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All That You Wanted to Know About Form 706NA – Part I

All That You Wanted to Know About Form 706NA – Part I

On Tuesday, August 15, 2017 we posted Issues Concerning Filing a Form 706NA? where we discussed that deceased nonresidents who were not American citizens are subject to U.S. estate taxation with respect to their U.S.-situated assets. We also discussed that Many foreigners owning property or assets in the United States are in violation of 706-NA filing requirements because of a number of misunderstandings. The basic rule is pretty clear-if a foreign decedent has assets in the United States with a gross value in excess of $60,000, the estate is supposed to file a tax return with the Internal Revenue Service. 

Now we are supplementing this posting with a discussion regarding Form 706 NA in a 3 part series, which we have titled All That You Wanted to Know About Form 706NA. PART 1: 

In the area of estate tax compliance, many of us have prepared Form 706’s, the estate tax return for US citizens and domiciliaries.  To be sure, this form is quite voluminous and can take a while to fill out but there are very few mysteries beyond schedule E; what percentage of an asset might be includable in an estate, the value of an annuity, what debts and expenses are deductible, the calculation of the marital deduction, and the generation-skipping tax computation. 

The Form 706NA, however, preparation of the tax return for the estate of the nonresident alien owning property in the United States, can present a more daunting task.
Form 706NA is deceptively simple- two pages- how difficult could it be to prepare? For 32 years as a senior attorney at the IRS, our Estate Tax Attorney Robert S. Blumenfeld audited these tax returns, and he can tell you that they are more fraught with more potential mystery than the Sphinx. 
Let's look at line 1 where it requests  the decedent's name. Many foreign decedents come from countries where people have hyphenated names, especially the spouses. So is the correct name Maria Smith or Maria Smith- Gonzalez? It is often best to go back to the country where the decedent lived and use the name which drops the post hyphenated portion. Most of the tax returns that he has seen or prepared, are based it on this concept.
The next box asked for the decedent’s tax identification number. Virtually all American citizens born in the United States are assigned SS#’s at birth so there is no problem. In the case of a nonresident alien (N/A), there is no tax identification number so we enter “N/A-nonresident alien” inbox two. 
This creates the second problem. If the estate has to pay any transfer tax, when the return is filed, there is no module (TIN or SS#) into which the IRS can place the payments. Ergo, the IRS has a fund called “unpostables” where money paid to the IRS lacks an identification number with which to associate it. Therefore, if you file a Form 706NA which shows tax, be certain to keep a copy of the front of the check and photostat the endorsement after the check is negotiated. This is the least difficult way to associate the payment with the tax return. Absent keeping these two identification benchmarks, it could take many months for the IRS to agree that the payment in the unpostable module should be associated with a particular estate.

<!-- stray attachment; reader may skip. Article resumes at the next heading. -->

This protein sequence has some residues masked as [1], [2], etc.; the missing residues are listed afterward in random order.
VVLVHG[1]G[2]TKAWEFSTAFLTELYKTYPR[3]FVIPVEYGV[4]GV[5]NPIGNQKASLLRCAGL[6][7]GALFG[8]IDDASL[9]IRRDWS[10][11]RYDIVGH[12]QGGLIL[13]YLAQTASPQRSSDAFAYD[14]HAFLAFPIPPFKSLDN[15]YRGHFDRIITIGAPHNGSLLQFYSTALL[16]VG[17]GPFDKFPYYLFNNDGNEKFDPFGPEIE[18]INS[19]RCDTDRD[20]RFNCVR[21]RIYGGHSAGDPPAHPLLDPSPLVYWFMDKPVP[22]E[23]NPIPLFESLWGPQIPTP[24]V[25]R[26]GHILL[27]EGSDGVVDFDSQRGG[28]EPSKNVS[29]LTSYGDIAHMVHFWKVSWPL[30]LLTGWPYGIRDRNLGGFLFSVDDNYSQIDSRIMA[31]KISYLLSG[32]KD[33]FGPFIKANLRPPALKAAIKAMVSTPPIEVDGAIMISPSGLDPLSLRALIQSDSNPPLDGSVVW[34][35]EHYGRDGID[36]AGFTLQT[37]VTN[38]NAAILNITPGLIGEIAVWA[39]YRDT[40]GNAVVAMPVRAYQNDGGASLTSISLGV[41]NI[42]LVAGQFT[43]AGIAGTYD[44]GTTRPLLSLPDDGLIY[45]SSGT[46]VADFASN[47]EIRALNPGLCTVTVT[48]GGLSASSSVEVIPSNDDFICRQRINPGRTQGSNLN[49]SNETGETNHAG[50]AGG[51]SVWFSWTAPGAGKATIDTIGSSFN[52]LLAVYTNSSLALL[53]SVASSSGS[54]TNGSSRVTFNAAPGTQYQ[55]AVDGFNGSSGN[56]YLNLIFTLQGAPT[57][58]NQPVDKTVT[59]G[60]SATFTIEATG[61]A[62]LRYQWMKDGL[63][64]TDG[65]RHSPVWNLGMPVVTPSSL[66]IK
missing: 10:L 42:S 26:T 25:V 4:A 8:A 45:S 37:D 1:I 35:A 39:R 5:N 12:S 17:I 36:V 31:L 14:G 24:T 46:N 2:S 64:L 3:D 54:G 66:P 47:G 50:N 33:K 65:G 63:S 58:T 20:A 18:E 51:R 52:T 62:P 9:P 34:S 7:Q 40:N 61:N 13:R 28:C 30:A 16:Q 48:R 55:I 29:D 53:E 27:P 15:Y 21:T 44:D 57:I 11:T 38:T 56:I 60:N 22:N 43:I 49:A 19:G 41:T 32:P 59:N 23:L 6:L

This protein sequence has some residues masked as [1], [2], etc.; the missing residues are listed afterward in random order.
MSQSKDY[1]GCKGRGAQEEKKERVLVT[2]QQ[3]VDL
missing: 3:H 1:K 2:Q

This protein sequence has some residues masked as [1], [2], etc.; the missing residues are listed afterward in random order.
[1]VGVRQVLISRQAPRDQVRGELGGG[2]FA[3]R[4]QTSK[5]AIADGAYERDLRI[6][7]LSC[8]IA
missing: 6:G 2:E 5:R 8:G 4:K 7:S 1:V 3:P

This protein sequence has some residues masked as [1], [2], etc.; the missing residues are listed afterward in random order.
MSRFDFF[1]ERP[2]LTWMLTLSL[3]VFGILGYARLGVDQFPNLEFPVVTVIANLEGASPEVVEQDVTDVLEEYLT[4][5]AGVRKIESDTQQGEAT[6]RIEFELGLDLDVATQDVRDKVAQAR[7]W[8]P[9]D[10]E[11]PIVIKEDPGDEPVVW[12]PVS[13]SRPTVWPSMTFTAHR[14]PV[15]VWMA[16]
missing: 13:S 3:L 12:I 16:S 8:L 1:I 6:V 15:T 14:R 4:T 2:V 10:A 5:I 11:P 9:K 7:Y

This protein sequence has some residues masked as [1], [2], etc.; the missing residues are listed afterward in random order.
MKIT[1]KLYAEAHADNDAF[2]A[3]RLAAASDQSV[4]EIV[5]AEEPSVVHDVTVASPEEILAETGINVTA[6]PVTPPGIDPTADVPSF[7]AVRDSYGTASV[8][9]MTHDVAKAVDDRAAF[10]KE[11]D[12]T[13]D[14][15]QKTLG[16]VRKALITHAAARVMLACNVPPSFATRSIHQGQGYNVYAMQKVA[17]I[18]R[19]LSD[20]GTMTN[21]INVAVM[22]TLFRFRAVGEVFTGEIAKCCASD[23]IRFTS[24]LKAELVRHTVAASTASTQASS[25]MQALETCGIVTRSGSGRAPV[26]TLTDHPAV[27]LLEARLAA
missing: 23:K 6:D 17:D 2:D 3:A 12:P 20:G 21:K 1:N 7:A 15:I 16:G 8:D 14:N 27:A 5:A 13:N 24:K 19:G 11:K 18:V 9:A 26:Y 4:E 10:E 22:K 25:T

Decedent’s domicile and citizenship are very critical. The United States currently has circa 20 estate/gift tax treaties with foreign countries, many of which are in Europe. 
A non-resident alien from a non-treaty country receives an estate tax exemption (unified credit) of $13,000 which basically means that the first $60,000 is not taxed. The unified credit for treaty based countries can reach a figure of $5.5 million free of tax. In addition to this, in each instance where one represents a nonresident alien decedent, it is critical to find out whether this is a country which has such a treaty with the United States. 
Next, it is critical to determine the citizenship and domicile of the decedent. When one peruses the individual treaties, one will note that some treaties are based on domicile, others on citizenship.  A German citizen domiciled in say Mexico would not be able to utilize the German treaty because that particular treaty is predicated on domicile. A Mexican citizen however, domiciled in Germany, could enjoy the full benefit of the US/German treaty. Ergo, a German living in Mexico would have a $60,000 exemption from tax while a Mexican domiciled in Germany would have a $5.5 million exemption.

Have a US Estate Tax Problem?

Estate Tax Problems Require

an Experienced Estate Tax Attorney 
Contact the Tax Lawyers at
Marini & Associates, P.A.
 for a FREE Tax Consultation Contact US at
www.TaxAid.com or www.OVDPLaw.com
or Toll Free at 888-8TaxAid (888 882-9243).

Robert S. Blumenfeld  - 
 Estate Tax Counsel
Mr. Blumenfeld concentrates his practice in the areas of International Tax and Estate Planning, Probate Law, and Representation of Resident and Non-Resident Aliens before the IRS.

Prior to joining Marini & Associates, P.A., he spent 32 years as the Senior Attorney with the Internal Revenue Service (IRS), Office of Deputy Commissioner, International.

While with the IRS, he examined approximately 2,000 Estate Tax Returns and litigated various international and tax issues associated with these returns.As a result of his experience, he has extensive knowledge of the issues associated with and the preparation of U.S. Estate Tax Returns for Resident and Non-Resident Aliens, Gift Tax Returns, Form 706QDT and Qualified Domestic Trusts.



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